A Monte-Carlo study of the phonon transport in nanowire-embedded composites
MJ Huang and TY Kang, INTERNATIONAL JOURNAL OF THERMAL SCIENCES, 50, 1156-1163 (2011).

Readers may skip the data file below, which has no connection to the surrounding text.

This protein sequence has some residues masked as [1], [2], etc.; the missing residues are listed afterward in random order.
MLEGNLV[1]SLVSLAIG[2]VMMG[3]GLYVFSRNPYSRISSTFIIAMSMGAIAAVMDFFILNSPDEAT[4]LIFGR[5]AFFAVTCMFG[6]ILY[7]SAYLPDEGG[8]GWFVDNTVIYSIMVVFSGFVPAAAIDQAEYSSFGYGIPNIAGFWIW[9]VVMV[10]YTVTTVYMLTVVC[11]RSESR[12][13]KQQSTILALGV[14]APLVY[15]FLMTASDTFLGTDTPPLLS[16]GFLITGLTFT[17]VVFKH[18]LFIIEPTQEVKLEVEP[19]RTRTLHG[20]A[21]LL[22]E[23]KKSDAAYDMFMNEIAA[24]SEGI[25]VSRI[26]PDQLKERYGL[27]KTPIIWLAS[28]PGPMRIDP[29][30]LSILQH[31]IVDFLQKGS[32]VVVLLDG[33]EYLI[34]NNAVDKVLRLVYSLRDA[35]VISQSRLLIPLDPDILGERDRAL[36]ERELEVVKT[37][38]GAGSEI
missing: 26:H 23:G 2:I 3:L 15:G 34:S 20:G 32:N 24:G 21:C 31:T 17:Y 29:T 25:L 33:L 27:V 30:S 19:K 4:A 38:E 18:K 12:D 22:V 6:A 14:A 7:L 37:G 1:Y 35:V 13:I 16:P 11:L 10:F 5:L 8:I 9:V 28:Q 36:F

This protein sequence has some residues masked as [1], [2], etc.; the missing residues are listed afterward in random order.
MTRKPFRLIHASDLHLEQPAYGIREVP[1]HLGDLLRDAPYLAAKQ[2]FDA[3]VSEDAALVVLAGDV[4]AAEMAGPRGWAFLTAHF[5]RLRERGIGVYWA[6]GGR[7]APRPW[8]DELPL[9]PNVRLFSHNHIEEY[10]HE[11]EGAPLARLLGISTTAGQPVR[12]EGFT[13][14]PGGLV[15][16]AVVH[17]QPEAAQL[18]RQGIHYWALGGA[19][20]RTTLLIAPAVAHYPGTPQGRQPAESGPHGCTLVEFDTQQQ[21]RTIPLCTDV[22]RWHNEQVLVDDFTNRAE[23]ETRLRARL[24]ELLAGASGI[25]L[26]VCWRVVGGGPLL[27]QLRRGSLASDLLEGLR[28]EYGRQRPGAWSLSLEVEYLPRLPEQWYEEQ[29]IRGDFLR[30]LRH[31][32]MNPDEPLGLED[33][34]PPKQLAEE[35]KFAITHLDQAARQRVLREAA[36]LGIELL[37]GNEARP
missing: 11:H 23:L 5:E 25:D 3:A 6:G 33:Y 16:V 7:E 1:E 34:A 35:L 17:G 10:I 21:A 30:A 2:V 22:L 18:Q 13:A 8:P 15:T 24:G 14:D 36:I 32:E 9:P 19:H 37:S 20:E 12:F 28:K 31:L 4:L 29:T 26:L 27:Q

This work aims at investigating the thermal conductivities of nanowire- embedded composites in use of a Monte-Carlo simulator developed based on the assumptions of grey media, bulk phonon dispersion relations, and bulk intrinsic scattering rates. Those along and those perpendicular to the wire axis direction are both targeted. The simulation results show that when the interface surfaces are totally diffuse, the cross-wire thermal conductivities of either the silicon-wire-germanium-host or germanium-wire-silicon-host nanocomposites decrease with increasing wire volume fraction due to the increasing, dominant, interface scattering; when the interface surfaces are perfectly smooth, a competition exists between the decreasing intrinsic and increasing interface scatterings as the wire volume fraction increases and a minimum thermal conductivity associated with the silicon-wire-germanium-host composite is existent. When heat flows mainly along the wire axis direction in either the wire- host composites or the double-layered nanowires, the interface and boundary effects dominate the effective thermal conductivities of the two components, which together with the cross-sectional-area ratio determine the major heat pathway. A minimum effective thermal conductivity can thus also be observed when these two factors are well- matched in strength and when the effective thermal conductivity of the nanowires is larger than that of the host/shell component. (C) 2011 Elsevier Masson SAS. All rights reserved.
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